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Thursday, 24 June 2010
Page: 4417

Senator BOYCE (6:09 PM) —I can do nothing but reiterate the comments of Senator Fierravanti-Wells and Senator Siewert about the bizarre and quixotic way the government has gone about attempting to bring this legislation in. After lunch today, this legislation was not on the list, yet Minister Roxon has been lecturing the coalition for months now about how we needed to get our act together to get this legislation through. In terms of getting one’s act together, I do not think I have seen any thing more bizarre than today’s activities. The government did not have this on the list; now the government has it on the list. As I understand it, the identifier system that this legislation will support is supposed to start operating on 1 July. It cannot do that without this legislation. We are now informed that the House of Representatives, where the government has the majority, is about to stop sitting, or has stopped sitting, and therefore this legislation cannot go back to them to be passed in time for it to start on 1 July. I have subsequently been told by Senator Siewert that this legislation is now not supposed to start until 1 October. Can we get this right? I continue to be bemused by Minister Roxon’s pathetic efforts to get legislation through and her attempts to blame us for it. I would like to read to the Senate a line from an article by Karen Dearne in the Australian on 1 June. She said:

One month out from the start of the Rudd government’s mandatory Healthcare Identifiers regime, Medicare is yet to sign a contract for service delivery.

They had not signed up the service deliverer a month out from when they said the only thing stopping this from happening was the opposition’s opposition. What complete and utter garbage! In any other organisation the current health minister would be out of a job in 10 seconds. She is the implementer from hell. Given the record of this government, she will probably get a promotion. Implementation is certainly not high on their agenda, and the way that they have gone about this is even more hopeless.

Senator Fierravanti-Wells —Nurse Roxon might become Dr Roxon!

Senator BOYCE —That is true. I certainly think that this effort will probably earn Minister Roxon a very, very big promotion, given that implementing successfully is a black mark against you in this government.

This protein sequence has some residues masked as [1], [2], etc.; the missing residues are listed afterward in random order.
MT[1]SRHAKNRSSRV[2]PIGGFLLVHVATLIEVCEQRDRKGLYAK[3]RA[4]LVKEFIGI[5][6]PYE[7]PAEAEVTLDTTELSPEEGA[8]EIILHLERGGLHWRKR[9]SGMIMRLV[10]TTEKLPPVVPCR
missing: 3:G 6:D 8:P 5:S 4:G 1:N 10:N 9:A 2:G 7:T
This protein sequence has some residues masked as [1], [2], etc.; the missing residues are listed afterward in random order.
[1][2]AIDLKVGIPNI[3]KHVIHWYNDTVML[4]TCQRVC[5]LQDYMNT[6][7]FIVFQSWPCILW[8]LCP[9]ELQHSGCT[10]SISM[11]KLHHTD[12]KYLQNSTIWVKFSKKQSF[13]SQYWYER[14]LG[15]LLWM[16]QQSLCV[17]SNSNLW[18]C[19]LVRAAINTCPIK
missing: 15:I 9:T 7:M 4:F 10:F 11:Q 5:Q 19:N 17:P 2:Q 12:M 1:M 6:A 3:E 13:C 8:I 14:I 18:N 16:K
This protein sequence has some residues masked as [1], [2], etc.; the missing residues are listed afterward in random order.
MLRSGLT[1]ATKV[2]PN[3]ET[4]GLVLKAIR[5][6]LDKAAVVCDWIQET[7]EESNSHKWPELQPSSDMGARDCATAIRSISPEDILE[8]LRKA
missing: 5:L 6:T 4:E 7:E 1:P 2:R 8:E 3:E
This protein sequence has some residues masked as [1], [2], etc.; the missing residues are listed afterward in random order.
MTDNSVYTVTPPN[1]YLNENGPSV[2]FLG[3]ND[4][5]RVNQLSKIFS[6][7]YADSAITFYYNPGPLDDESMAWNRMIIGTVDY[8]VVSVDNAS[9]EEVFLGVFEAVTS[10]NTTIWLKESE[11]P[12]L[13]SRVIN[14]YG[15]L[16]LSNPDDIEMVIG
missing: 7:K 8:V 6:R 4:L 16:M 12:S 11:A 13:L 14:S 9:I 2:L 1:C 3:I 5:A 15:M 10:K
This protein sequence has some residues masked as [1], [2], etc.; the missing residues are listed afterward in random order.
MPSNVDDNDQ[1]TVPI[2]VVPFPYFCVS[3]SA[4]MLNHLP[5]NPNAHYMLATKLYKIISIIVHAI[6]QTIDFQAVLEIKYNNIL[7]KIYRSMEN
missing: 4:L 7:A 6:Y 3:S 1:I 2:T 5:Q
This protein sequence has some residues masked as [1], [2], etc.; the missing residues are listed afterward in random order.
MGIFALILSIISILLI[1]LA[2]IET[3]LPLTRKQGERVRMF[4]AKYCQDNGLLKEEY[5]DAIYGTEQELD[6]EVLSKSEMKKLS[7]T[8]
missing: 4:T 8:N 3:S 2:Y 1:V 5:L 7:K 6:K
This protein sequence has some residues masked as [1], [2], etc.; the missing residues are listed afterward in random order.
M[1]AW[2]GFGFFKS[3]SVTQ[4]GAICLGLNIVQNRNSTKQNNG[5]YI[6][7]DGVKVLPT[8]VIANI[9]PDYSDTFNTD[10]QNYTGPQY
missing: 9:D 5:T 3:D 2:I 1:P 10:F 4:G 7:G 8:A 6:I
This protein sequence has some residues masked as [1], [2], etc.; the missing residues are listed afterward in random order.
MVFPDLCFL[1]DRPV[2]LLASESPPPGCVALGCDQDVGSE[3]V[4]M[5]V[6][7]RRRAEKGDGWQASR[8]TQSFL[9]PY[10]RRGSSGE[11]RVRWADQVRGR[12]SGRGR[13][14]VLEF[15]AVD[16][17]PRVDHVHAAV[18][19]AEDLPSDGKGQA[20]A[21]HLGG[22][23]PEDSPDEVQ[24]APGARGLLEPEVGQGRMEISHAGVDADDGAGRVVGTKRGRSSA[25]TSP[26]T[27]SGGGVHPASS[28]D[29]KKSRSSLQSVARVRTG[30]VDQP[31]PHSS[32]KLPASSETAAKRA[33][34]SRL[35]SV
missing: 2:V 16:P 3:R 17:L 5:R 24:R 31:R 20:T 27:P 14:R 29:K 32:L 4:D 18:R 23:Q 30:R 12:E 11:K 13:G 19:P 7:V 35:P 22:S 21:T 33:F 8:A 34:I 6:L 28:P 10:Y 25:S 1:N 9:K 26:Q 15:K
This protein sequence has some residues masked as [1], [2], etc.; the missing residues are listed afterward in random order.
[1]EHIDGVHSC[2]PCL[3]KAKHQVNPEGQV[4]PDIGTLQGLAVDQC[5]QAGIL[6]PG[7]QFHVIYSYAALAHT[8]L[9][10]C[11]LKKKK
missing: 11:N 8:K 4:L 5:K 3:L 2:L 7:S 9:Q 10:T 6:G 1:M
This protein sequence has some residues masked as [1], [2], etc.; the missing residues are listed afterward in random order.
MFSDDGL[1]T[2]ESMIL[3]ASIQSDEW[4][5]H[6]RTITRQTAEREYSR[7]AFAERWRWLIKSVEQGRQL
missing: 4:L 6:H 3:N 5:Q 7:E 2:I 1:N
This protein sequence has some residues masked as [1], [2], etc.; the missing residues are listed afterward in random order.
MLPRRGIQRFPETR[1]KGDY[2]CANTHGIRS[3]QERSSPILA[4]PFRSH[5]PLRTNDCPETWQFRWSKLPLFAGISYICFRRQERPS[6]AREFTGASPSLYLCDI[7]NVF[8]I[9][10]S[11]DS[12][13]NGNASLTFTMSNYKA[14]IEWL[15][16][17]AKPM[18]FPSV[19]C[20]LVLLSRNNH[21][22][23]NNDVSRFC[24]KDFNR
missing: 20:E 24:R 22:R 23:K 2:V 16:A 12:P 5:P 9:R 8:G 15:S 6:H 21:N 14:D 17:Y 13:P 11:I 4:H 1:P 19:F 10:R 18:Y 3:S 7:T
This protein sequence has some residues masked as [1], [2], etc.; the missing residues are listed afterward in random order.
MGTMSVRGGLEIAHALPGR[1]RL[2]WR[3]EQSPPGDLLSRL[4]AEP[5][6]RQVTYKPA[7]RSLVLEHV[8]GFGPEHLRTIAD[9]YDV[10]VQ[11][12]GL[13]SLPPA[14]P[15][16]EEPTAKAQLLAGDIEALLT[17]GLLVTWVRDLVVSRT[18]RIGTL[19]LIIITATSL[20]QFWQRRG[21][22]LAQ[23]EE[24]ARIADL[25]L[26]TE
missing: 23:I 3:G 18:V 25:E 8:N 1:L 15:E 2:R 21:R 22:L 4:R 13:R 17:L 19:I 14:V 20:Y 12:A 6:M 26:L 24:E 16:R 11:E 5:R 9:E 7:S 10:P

The coalition has long had a supportive attitude to e-health. Ten years ago we began the process of getting Australia an e-health program. The groups that will particularly benefit from this are people with chronic illness who need frequently to go to doctors and specialist for tests and who need frequently to tell their health professionals what has been done. In the end, this program is the first step towards a system which can be automatically brought up on their computer. We are currently in a situation where this cannot now proceed from 1 July. This is entirely in the hands of the government and Minister Roxon. Even if it were to proceed, there is absolutely no confidence anywhere that it is going to work. As I said, a month out, Medicare had not been signed up as the contract service provider.

During estimates, I asked questions on this area. In early June NEHTA, the National E-health Transition Authority, had finally managed to get itself sufficiently sorted out to invite medical software companies to tender and to get involved in the process of providing the software. On 6 June they had signed up three companies out of a potential 200. Had the trials happened? No. We kept being told that NEHTA had trialled the identifier systems with Medicare in a practice environment but there had been no real testing. Yet every medical software developer in the country has said, ‘You’ll need at least six months of live testing to have any confidence that what you are going to do will work.’

In the middle of this we already have concerns about Medicare wrongly sending out information, wrongly advising GPs of tests and getting the current Medicare numbers confused, let alone using a system that is meant to be more sophisticated than they currently have. I want to give you a sense of the size of this. I asked for an idea of what was going to be involved. The list goes like this: 100 million GP consultations, 100 million GP prescriptions, 200 million medications dispensed, 40 million GP pathology requests, 60 million pathology reports to GPs, 10 million GP imaging requests, 10 million imaging reports to GPs, eight million GP specialist referrals, and eight million specialist reports to GPs. That just begins to give you the scope of what this system is designed to deal with.

They cannot get themselves to stay long enough to get their own legislation through. They cannot get their medical software industry consulted in a timely fashion. Why would we believe that they could ever implement this system correctly? We agree with the Pharmacy Guild and the AMA that we should just get on with this. If there are problems with it, let’s fix them and just get on with passing this legislation and getting the system going. But how can we?